UNIVERSITY OF MARYLAND BALTIMORE
An Innovative Approach to Study Alzheimer Disease Blood Biomarkers
Acquired Cognitive Impairment... Aging... Alzheimer's Disease... Alzheimer's Disease including Alzheimer's Disease Related Dementias (AD/ADRD)... Biotechnology... Brain Disorders... Dementia... Neurodegenerative... Neurosciences... Prevention... Translational Research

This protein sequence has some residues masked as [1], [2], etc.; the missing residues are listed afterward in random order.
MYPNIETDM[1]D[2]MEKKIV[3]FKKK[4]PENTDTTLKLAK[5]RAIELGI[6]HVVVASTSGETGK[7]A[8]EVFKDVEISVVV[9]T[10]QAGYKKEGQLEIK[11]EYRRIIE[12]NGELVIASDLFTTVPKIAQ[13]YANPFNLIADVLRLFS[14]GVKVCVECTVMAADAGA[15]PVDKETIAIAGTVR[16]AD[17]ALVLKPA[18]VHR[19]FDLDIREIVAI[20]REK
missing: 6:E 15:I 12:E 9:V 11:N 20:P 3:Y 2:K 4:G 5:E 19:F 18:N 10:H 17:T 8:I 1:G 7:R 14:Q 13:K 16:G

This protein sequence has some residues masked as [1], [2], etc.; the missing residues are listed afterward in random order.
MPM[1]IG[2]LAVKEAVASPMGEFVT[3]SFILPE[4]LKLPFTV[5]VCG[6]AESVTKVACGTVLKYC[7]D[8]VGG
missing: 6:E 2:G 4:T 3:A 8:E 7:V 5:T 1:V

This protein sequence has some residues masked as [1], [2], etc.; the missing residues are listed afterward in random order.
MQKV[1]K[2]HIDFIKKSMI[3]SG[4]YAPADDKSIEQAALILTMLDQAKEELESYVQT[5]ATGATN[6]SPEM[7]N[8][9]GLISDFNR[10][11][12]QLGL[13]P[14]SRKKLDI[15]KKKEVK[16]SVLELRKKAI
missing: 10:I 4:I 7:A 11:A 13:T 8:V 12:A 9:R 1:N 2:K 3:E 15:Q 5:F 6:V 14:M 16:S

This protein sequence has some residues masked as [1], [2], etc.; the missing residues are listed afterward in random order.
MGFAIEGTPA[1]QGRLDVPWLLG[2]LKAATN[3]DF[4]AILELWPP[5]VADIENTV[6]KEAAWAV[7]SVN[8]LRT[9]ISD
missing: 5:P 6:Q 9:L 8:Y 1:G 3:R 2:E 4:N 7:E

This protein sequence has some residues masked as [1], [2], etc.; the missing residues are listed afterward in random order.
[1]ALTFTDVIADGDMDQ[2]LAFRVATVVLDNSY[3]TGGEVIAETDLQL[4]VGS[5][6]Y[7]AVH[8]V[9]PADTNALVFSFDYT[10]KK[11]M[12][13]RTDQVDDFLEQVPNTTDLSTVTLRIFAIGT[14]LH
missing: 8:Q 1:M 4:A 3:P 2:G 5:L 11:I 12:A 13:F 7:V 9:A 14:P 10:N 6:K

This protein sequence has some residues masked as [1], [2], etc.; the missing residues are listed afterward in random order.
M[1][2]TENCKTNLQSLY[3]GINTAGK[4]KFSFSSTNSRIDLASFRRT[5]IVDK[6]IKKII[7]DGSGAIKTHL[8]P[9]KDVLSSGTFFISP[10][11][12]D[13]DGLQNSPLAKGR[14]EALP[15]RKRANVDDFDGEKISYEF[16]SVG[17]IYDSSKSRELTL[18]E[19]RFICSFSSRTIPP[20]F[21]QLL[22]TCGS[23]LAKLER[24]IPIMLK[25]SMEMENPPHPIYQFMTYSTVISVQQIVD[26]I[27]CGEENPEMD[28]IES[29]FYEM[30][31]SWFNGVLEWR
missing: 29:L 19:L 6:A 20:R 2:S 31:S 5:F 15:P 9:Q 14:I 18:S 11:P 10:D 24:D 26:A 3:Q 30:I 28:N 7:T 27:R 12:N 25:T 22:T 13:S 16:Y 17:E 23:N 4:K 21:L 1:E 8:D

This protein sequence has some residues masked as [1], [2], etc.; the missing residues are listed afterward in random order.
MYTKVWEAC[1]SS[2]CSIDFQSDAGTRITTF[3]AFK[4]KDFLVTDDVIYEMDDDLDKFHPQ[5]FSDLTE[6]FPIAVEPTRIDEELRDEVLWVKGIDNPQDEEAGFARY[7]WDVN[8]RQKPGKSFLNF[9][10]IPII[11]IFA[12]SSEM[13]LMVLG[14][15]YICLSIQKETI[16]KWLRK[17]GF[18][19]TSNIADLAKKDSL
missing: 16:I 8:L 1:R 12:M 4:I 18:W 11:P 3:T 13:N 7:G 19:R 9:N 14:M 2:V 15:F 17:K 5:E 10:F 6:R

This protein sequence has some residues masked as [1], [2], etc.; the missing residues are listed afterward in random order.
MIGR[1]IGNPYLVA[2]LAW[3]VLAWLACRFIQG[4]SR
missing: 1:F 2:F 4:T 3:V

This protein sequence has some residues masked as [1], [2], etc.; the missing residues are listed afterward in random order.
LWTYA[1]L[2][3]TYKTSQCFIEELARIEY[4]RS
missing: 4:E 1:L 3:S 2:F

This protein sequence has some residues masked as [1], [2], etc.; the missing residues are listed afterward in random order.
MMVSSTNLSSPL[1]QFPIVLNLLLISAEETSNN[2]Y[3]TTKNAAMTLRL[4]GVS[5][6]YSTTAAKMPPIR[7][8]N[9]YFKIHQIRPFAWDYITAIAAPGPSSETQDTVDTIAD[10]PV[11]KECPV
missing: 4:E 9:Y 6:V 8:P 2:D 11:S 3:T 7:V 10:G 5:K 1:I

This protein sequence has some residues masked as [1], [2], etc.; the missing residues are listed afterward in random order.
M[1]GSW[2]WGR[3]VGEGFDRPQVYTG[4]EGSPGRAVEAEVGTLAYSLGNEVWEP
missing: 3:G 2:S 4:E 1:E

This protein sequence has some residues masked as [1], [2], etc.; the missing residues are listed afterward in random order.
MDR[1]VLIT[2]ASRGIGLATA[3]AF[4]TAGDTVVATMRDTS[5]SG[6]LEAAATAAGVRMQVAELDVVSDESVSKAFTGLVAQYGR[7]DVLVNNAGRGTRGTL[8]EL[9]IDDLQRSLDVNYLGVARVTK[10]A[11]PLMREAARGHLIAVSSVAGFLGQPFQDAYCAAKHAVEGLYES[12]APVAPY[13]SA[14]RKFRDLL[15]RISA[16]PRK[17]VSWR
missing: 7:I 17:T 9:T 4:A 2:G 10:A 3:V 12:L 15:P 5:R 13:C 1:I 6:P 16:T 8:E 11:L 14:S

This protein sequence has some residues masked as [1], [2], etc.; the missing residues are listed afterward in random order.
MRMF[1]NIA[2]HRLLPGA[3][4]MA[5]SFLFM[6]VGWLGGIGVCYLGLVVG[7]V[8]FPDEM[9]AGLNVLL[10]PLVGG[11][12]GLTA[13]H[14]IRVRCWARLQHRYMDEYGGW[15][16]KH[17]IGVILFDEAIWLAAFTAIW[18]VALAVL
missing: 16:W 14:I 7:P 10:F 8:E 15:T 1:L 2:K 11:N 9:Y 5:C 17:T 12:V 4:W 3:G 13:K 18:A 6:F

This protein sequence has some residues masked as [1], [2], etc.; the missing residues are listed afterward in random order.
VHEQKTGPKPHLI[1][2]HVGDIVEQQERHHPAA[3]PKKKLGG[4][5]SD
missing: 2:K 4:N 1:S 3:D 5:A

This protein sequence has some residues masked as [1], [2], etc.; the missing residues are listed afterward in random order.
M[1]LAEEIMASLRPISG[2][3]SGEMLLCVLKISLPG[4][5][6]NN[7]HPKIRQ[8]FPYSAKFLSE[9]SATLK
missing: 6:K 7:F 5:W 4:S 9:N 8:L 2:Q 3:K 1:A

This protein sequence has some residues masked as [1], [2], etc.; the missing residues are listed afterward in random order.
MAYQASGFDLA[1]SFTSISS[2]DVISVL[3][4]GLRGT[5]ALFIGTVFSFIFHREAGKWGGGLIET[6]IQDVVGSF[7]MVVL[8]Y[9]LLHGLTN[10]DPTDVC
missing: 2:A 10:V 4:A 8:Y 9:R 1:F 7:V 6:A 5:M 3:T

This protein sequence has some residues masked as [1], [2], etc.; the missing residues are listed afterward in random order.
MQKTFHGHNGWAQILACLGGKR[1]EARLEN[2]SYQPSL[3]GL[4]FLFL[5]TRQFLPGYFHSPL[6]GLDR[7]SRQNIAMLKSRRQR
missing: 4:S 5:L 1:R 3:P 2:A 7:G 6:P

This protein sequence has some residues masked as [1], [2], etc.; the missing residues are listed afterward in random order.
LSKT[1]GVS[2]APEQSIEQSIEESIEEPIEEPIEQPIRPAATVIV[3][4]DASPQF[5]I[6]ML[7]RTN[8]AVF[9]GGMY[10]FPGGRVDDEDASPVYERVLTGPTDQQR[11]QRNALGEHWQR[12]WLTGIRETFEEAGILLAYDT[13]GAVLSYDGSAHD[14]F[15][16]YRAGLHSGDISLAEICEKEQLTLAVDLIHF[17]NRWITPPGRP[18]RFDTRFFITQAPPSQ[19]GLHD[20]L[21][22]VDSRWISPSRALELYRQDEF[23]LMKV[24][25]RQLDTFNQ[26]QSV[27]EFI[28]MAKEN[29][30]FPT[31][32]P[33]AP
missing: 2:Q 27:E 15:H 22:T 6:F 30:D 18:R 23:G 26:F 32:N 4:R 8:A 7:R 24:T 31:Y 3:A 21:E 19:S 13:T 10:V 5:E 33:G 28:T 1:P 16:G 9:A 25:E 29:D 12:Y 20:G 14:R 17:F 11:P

? DESCRIPTION (provided by applicant): Alzheimer’s disease (AD) is the public health crisis of the 21st century. Unless something is done, AD is projected to cost over $1.1 trillion by 2050, thus placing a huge burden on society (www.alz.org). At the diagnostic stage, AD pathologies are already quite advanced. Therefore, early (or pre-pathological) diagnostic biomarkers are desperately needed. A hallmark of AD is significant accumulation of an array of AD-specific ubiquitinated proteins (ubi- proteins, e.g., ubi-APP) in brain tissue. This project will use a newl invented method to study early AD-related ubi-protein blood biomarkers. Methods of making antibodies against proteins post-translationally modified by a monomeric molecule, e.g., phosphorylated proteins, are already very well established. Phosphorylation site- specific antibodies have been widely used in acquiring knowledge, diagnosing disease, and developing therapeutic agents throughout the whole spectrum of life sciences. In comparison, there is no method currently available for making antibodies recognizing polymeric protein conjugates in a conjugation site-specific manner. Polymeric protein conjugation is defined as covalent conjugation between two polypeptides via amino acid side chains such as protein ubiquitination. Extensive efforts have been devoted to generating ubiquitin-to-protein conjugation site-specific antibodies, but without success. By using a state-of-the-art quantitative proteomic technology, we recently found that many ubi-protein conjugation site-specific peptide fragments are dramatically increased in brain samples from a transgenic AD mouse model at both early “”pre- pathological”” and “”advanced”” stages. We therefore employed a new method to make two ubiquitin conjugation site-specific antibodies for detecting potential blood biomarkers in a transgenic AD mouse model and an animal ischemia-reperfusion stroke model. We found that these ubi-protein conjugation site-specific epitopes were significantly increased in blood samples from the transgenic AD mice, but their levels were very low and basically unchanged in the blood samples from animals after middle cerebral artery occlusion (stroke model). This project will employ this new method to generate ubi-protein conjugation site-specific antibodies to study potential AD ubi- protein biomarkers in brain tissue and blood samples from two different transgenic mouse AD models. If the objectives of this proposal are achieved, these innovative approaches can be further applied to study new human AD biomarkers in brain tissue, CSF and blood samples. Therefore, the long-term objectives are to develop clinical assays of early human AD biomarkers for AD research, diagnosis and drug development.